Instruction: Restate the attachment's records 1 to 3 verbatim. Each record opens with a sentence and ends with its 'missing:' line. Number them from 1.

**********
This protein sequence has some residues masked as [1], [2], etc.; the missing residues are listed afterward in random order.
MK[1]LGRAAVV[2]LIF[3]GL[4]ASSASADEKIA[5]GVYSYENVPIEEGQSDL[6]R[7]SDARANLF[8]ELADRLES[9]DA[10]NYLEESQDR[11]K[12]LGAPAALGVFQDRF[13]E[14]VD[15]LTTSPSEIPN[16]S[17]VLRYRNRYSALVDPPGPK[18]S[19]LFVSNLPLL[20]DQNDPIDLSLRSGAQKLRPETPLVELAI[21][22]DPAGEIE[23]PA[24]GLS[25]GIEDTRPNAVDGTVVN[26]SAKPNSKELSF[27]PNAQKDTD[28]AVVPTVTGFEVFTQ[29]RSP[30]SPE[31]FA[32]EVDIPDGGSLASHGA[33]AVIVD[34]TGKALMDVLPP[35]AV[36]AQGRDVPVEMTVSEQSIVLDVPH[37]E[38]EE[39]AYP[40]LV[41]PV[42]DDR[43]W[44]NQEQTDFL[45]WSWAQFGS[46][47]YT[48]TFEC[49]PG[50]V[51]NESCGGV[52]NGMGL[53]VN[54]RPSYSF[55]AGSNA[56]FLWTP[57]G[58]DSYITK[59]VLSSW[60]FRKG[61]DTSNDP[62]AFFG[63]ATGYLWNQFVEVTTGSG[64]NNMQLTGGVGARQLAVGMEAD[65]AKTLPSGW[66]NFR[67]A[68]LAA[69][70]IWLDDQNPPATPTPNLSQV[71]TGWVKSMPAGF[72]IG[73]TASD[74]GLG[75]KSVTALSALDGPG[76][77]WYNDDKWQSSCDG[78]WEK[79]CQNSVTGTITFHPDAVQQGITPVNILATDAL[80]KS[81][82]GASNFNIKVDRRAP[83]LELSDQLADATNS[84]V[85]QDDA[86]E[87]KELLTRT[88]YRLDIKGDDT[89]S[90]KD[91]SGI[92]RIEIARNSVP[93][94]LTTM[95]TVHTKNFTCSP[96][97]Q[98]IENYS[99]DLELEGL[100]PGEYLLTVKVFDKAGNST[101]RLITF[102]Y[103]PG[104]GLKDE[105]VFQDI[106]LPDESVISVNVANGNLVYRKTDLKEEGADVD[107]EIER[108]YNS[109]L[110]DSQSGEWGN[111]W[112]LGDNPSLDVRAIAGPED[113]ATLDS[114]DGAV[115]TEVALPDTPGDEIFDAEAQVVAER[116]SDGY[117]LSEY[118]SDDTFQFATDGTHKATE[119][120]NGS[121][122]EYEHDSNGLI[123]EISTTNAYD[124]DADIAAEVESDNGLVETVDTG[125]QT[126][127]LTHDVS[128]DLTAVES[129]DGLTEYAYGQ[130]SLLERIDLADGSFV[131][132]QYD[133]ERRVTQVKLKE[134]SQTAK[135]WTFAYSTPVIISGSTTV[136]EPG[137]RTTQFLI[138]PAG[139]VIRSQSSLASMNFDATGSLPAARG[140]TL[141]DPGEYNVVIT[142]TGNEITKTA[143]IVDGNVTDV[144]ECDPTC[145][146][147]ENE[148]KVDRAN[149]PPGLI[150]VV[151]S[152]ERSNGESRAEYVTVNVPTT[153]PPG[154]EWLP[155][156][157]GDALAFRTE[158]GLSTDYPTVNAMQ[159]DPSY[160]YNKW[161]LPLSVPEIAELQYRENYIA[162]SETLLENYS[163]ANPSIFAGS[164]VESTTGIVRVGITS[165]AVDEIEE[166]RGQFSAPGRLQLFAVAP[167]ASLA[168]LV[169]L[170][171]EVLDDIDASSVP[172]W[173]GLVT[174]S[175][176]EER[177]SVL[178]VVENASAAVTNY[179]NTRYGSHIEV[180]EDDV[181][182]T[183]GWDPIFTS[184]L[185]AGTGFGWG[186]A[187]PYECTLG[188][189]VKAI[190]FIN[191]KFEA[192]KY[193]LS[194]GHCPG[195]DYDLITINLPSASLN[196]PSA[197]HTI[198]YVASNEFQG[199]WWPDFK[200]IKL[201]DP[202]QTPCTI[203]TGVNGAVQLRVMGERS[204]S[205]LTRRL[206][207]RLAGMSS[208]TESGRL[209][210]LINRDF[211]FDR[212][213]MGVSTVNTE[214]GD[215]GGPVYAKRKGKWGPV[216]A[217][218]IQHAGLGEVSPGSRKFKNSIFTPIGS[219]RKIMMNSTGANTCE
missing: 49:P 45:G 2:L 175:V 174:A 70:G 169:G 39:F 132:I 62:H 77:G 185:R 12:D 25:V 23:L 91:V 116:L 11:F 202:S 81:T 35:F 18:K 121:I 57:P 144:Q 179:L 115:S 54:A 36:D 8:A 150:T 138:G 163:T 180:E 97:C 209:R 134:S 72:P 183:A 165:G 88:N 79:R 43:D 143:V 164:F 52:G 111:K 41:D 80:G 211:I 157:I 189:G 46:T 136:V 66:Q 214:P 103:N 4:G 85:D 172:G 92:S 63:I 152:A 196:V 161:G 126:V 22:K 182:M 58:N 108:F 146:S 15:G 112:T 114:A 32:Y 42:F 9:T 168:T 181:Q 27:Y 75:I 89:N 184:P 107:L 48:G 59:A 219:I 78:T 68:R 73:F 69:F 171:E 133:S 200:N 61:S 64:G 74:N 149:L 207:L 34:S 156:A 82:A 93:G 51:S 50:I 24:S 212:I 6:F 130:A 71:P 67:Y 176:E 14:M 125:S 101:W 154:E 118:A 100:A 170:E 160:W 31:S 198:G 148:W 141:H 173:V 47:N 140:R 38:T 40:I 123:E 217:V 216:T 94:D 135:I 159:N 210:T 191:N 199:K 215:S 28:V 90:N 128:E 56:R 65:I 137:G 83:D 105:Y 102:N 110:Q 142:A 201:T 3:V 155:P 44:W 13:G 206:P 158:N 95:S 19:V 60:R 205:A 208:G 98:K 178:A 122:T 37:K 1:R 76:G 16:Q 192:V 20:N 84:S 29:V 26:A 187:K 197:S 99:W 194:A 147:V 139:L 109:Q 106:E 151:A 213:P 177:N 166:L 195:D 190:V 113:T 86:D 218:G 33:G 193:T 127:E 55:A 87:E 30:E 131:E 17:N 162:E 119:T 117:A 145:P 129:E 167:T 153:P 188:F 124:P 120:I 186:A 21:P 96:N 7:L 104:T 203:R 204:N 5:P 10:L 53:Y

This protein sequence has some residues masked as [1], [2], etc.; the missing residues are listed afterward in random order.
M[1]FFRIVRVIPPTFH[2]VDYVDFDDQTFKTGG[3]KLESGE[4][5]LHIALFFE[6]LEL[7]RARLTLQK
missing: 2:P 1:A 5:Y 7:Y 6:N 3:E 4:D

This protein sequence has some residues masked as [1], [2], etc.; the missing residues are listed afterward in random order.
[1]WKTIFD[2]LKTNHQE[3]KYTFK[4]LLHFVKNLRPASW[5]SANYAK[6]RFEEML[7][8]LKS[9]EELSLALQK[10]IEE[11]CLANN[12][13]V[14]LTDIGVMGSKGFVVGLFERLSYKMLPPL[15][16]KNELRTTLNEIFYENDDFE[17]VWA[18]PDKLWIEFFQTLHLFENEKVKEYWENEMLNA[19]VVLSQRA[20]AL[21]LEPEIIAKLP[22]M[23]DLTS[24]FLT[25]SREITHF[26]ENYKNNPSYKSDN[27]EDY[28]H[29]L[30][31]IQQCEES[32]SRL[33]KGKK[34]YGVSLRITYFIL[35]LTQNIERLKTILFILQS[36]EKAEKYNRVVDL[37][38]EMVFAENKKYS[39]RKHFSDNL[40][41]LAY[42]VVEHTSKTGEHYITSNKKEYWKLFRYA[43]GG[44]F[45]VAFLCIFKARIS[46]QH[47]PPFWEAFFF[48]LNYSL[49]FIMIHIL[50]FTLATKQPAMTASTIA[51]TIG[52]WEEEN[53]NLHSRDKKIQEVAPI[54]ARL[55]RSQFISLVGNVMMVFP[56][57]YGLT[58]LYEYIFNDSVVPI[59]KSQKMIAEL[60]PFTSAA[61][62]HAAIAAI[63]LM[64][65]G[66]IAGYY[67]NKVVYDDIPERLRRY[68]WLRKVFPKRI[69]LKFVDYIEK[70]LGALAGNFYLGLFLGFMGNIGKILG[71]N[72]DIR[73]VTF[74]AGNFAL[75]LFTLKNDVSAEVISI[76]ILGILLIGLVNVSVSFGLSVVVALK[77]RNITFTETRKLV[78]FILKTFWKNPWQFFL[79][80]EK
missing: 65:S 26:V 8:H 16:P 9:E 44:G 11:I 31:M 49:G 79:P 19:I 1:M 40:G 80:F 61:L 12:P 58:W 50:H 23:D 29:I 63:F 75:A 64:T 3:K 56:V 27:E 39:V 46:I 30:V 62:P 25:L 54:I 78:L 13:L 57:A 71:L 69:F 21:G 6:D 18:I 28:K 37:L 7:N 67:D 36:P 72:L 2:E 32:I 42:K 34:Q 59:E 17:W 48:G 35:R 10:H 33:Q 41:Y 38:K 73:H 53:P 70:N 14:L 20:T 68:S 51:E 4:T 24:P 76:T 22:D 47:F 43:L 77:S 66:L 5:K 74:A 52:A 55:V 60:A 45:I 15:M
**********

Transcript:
This protein sequence has some residues masked as [1], [2], etc.; the missing residues are listed afterward in random order.
MK[1]LGRAAVV[2]LIF[3]GL[4]ASSASADEKIA[5]GVYSYENVPIEEGQSDL[6]R[7]SDARANLF[8]ELADRLES[9]DA[10]NYLEESQDR[11]K[12]LGAPAALGVFQDRF[13]E[14]VD[15]LTTSPSEIPN[16]S[17]VLRYRNRYSALVDPPGPK[18]S[19]LFVSNLPLL[20]DQNDPIDLSLRSGAQKLRPETPLVELAI[21][22]DPAGEIE[23]PA[24]GLS[25]GIEDTRPNAVDGTVVN[26]SAKPNSKELSF[27]PNAQKDTD[28]AVVPTVTGFEVFTQ[29]RSP[30]SPE[31]FA[32]EVDIPDGGSLASHGA[33]AVIVD[34]TGKALMDVLPP[35]AV[36]AQGRDVPVEMTVSEQSIVLDVPH[37]E[38]EE[39]AYP[40]LV[41]PV[42]DDR[43]W[44]NQEQTDFL[45]WSWAQFGS[46][47]YT[48]TFEC[49]PG[50]V[51]NESCGGV[52]NGMGL[53]VN[54]RPSYSF[55]AGSNA[56]FLWTP[57]G[58]DSYITK[59]VLSSW[60]FRKG[61]DTSNDP[62]AFFG[63]ATGYLWNQFVEVTTGSG[64]NNMQLTGGVGARQLAVGMEAD[65]AKTLPSGW[66]NFR[67]A[68]LAA[69][70]IWLDDQNPPATPTPNLSQV[71]TGWVKSMPAGF[72]IG[73]TASD[74]GLG[75]KSVTALSALDGPG[76][77]WYNDDKWQSSCDG[78]WEK[79]CQNSVTGTITFHPDAVQQGITPVNILATDAL[80]KS[81][82]GASNFNIKVDRRAP[83]LELSDQLADATNS[84]V[85]QDDA[86]E[87]KELLTRT[88]YRLDIKGDDT[89]S[90]KD[91]SGI[92]RIEIARNSVP[93][94]LTTM[95]TVHTKNFTCSP[96][97]Q[98]IENYS[99]DLELEGL[100]PGEYLLTVKVFDKAGNST[101]RLITF[102]Y[103]PG[104]GLKDE[105]VFQDI[106]LPDESVISVNVANGNLVYRKTDLKEEGADVD[107]EIER[108]YNS[109]L[110]DSQSGEWGN[111]W[112]LGDNPSLDVRAIAGPED[113]ATLDS[114]DGAV[115]TEVALPDTPGDEIFDAEAQVVAER[116]SDGY[117]LSEY[118]SDDTFQFATDGTHKATE[119][120]NGS[121][122]EYEHDSNGLI[123]EISTTNAYD[124]DADIAAEVESDNGLVETVDTG[125]QT[126][127]LTHDVS[128]DLTAVES[129]DGLTEYAYGQ[130]SLLERIDLADGSFV[131][132]QYD[133]ERRVTQVKLKE[134]SQTAK[135]WTFAYSTPVIISGSTTV[136]EPG[137]RTTQFLI[138]PAG[139]VIRSQSSLASMNFDATGSLPAARG[140]TL[141]DPGEYNVVIT[142]TGNEITKTA[143]IVDGNVTDV[144]ECDPTC[145][146][147]ENE[148]KVDRAN[149]PPGLI[150]VV[151]S[152]ERSNGESRAEYVTVNVPTT[153]PPG[154]EWLP[155][156][157]GDALAFRTE[158]GLSTDYPTVNAMQ[159]DPSY[160]YNKW[161]LPLSVPEIAELQYRENYIA[162]SETLLENYS[163]ANPSIFAGS[164]VESTTGIVRVGITS[165]AVDEIEE[166]RGQFSAPGRLQLFAVAP[167]ASLA[168]LV[169]L[170][171]EVLDDIDASSVP[172]W[173]GLVT[174]S[175][176]EER[177]SVL[178]VVENASAAVTNY[179]NTRYGSHIEV[180]EDDV[181][182]T[183]GWDPIFTS[184]L[185]AGTGFGWG[186]A[187]PYECTLG[188][189]VKAI[190]FIN[191]KFEA[192]KY[193]LS[194]GHCPG[195]DYDLITINLPSASLN[196]PSA[197]HTI[198]YVASNEFQG[199]WWPDFK[200]IKL[201]DP[202]QTPCTI[203]TGVNGAVQLRVMGERS[204]S[205]LTRRL[206][207]RLAGMSS[208]TESGRL[209][210]LINRDF[211]FDR[212][213]MGVSTVNTE[214]GD[215]GGPVYAKRKGKWGPV[216]A[217][218]IQHAGLGEVSPGSRKFKNSIFTPIGS[219]RKIMMNSTGANTCE
missing: 49:P 45:G 2:L 175:V 174:A 70:G 169:G 39:F 132:I 62:H 77:G 185:R 12:D 25:V 23:L 91:V 116:L 11:F 202:S 81:T 35:F 18:K 121:I 57:P 144:Q 179:L 115:S 54:A 36:D 8:A 150:T 138:G 163:T 180:E 97:C 209:R 134:S 72:P 183:A 165:G 88:N 79:R 43:D 143:V 164:F 52:G 111:K 41:D 80:G 211:I 157:I 189:G 46:T 136:V 66:Q 214:P 103:N 4:G 85:D 172:G 92:S 63:I 152:A 196:V 161:G 126:V 22:K 182:M 58:N 108:F 146:S 15:G 112:T 114:A 32:Y 42:F 9:T 168:T 181:Q 27:Y 75:I 89:N 184:P 107:L 48:G 59:A 219:I 78:T 68:R 73:F 69:F 171:E 133:S 200:N 61:S 64:G 74:N 149:L 207:L 34:S 156:A 82:A 93:G 51:S 50:I 24:S 212:I 6:F 130:A 71:P 67:Y 176:E 14:M 125:S 101:W 154:E 118:A 100:A 170:E 160:W 31:S 198:G 148:W 141:H 173:V 47:N 140:R 38:T 40:I 123:E 217:V 216:T 94:D 135:I 159:N 210:T 191:N 199:K 215:S 28:V 90:N 128:E 56:R 65:I 137:G 83:D 105:Y 102:N 110:Q 142:A 201:T 3:V 155:P 44:W 13:G 206:P 158:N 95:S 19:V 60:R 205:A 208:G 98:K 178:A 122:T 37:K 1:R 76:G 16:Q 192:V 20:N 84:S 29:V 26:A 187:K 197:S 99:W 194:A 147:V 139:L 109:Q 106:E 151:A 213:P 177:N 166:L 195:D 190:V 113:T 86:D 218:G 33:G 193:T 127:E 55:A 87:E 30:E 131:E 17:N 162:E 119:T 117:A 145:P 129:E 167:T 153:P 188:F 124:P 120:I 186:A 21:P 96:N 7:L 104:T 203:R 204:N 5:P 10:L 53:Y

This protein sequence has some residues masked as [1], [2], etc.; the missing residues are listed afterward in random order.
M[1]FFRIVRVIPPTFH[2]VDYVDFDDQTFKTGG[3]KLESGE[4][5]LHIALFFE[6]LEL[7]RARLTLQK
missing: 2:P 1:A 5:Y 7:Y 6:N 3:E 4:D

This protein sequence has some residues masked as [1], [2], etc.; the missing residues are listed afterward in random order.
[1]WKTIFD[2]LKTNHQE[3]KYTFK[4]LLHFVKNLRPASW[5]SANYAK[6]RFEEML[7][8]LKS[9]EELSLALQK[10]IEE[11]CLANN[12][13]V[14]LTDIGVMGSKGFVVGLFERLSYKMLPPL[15][16]KNELRTTLNEIFYENDDFE[17]VWA[18]PDKLWIEFFQTLHLFENEKVKEYWENEMLNA[19]VVLSQRA[20]AL[21]LEPEIIAKLP[22]M[23]DLTS[24]FLT[25]SREITHF[26]ENYKNNPSYKSDN[27]EDY[28]H[29]L[30][31]IQQCEES[32]SRL[33]KGKK[34]YGVSLRITYFIL[35]LTQNIERLKTILFILQS[36]EKAEKYNRVVDL[37][38]EMVFAENKKYS[39]RKHFSDNL[40][41]LAY[42]VVEHTSKTGEHYITSNKKEYWKLFRYA[43]GG[44]F[45]VAFLCIFKARIS[46]QH[47]PPFWEAFFF[48]LNYSL[49]FIMIHIL[50]FTLATKQPAMTASTIA[51]TIG[52]WEEEN[53]NLHSRDKKIQEVAPI[54]ARL[55]RSQFISLVGNVMMVFP[56][57]YGLT[58]LYEYIFNDSVVPI[59]KSQKMIAEL[60]PFTSAA[61][62]HAAIAAI[63]LM[64][65]G[66]IAGYY[67]NKVVYDDIPERLRRY[68]WLRKVFPKRI[69]LKFVDYIEK[70]LGALAGNFYLGLFLGFMGNIGKILG[71]N[72]DIR[73]VTF[74]AGNFAL[75]LFTLKNDVSAEVISI[76]ILGILLIGLVNVSVSFGLSVVVALK[77]RNITFTETRKLV[78]FILKTFWKNPWQFFL[79][80]EK
missing: 65:S 26:V 8:H 16:P 9:E 44:G 11:I 31:M 49:G 79:P 19:I 1:M 40:G 80:F 61:L 12:P 58:W 50:H 23:D 29:I 63:F 75:A 64:T 3:K 56:V 27:E 39:V 46:I 30:V 62:P 25:L 54:I 78:L 13:L 57:A 71:L 69:F 21:G 6:D 18:I 28:K 37:L 7:N 67:D 36:P 72:L 2:E 32:I 42:K 34:Q 59:E 17:W 48:G 35:R 10:H 33:Q 41:Y 38:K 73:H 53:P 70:N 14:L 20:T 68:S 51:E 4:T 24:P 76:T 22:D 47:F 43:L 77:S 66:L 5:K 74:A 52:A 55:V 60:A 45:I 15:M